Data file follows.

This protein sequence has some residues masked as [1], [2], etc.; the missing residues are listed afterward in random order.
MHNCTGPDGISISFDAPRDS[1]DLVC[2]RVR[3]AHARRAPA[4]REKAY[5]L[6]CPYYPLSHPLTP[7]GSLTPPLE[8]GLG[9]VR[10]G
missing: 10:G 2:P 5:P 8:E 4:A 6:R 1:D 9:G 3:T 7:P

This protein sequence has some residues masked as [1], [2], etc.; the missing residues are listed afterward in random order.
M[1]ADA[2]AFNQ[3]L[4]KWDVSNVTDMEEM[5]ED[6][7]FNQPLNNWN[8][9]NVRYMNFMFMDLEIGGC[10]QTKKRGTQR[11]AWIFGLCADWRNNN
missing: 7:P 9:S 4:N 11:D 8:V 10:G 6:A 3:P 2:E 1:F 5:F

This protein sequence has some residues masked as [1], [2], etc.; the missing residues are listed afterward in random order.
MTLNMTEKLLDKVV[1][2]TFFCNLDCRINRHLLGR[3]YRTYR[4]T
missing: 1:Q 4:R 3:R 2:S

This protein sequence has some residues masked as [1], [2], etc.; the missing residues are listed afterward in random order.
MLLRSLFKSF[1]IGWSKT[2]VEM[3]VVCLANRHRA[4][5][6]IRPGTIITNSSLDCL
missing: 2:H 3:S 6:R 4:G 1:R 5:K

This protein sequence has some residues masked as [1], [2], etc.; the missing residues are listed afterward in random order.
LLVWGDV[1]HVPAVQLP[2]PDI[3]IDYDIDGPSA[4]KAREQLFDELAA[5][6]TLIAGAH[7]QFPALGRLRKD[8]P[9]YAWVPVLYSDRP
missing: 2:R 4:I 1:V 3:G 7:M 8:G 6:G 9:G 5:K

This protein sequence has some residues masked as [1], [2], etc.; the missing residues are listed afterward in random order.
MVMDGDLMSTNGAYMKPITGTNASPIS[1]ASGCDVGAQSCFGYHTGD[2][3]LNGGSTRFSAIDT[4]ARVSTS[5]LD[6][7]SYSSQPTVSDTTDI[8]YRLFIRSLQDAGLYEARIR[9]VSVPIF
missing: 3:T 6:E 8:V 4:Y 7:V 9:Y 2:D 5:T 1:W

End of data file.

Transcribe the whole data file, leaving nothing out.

This protein sequence has some residues masked as [1], [2], etc.; the missing residues are listed afterward in random order.
MHNCTGPDGISISFDAPRDS[1]DLVC[2]RVR[3]AHARRAPA[4]REKAY[5]L[6]CPYYPLSHPLTP[7]GSLTPPLE[8]GLG[9]VR[10]G
missing: 10:G 2:P 5:P 8:E 4:A 6:R 1:D 9:G 3:T 7:P

This protein sequence has some residues masked as [1], [2], etc.; the missing residues are listed afterward in random order.
M[1]ADA[2]AFNQ[3]L[4]KWDVSNVTDMEEM[5]ED[6][7]FNQPLNNWN[8][9]NVRYMNFMFMDLEIGGC[10]QTKKRGTQR[11]AWIFGLCADWRNNN
missing: 7:P 9:S 4:N 11:D 8:V 10:G 6:A 3:P 2:E 1:F 5:F

This protein sequence has some residues masked as [1], [2], etc.; the missing residues are listed afterward in random order.
MTLNMTEKLLDKVV[1][2]TFFCNLDCRINRHLLGR[3]YRTYR[4]T
missing: 1:Q 4:R 3:R 2:S

This protein sequence has some residues masked as [1], [2], etc.; the missing residues are listed afterward in random order.
MLLRSLFKSF[1]IGWSKT[2]VEM[3]VVCLANRHRA[4][5][6]IRPGTIITNSSLDCL
missing: 2:H 3:S 6:R 4:G 1:R 5:K

This protein sequence has some residues masked as [1], [2], etc.; the missing residues are listed afterward in random order.
LLVWGDV[1]HVPAVQLP[2]PDI[3]IDYDIDGPSA[4]KAREQLFDELAA[5][6]TLIAGAH[7]QFPALGRLRKD[8]P[9]YAWVPVLYSDRP
missing: 2:R 4:I 1:V 3:G 7:M 8:G 6:G 9:G 5:K

This protein sequence has some residues masked as [1], [2], etc.; the missing residues are listed afterward in random order.
MVMDGDLMSTNGAYMKPITGTNASPIS[1]ASGCDVGAQSCFGYHTGD[2][3]LNGGSTRFSAIDT[4]ARVSTS[5]LD[6][7]SYSSQPTVSDTTDI[8]YRLFIRSLQDAGLYEARIR[9]VSVPIF
missing: 3:T 6:E 8:V 4:Y 7:V 9:Y 2:D 5:T 1:W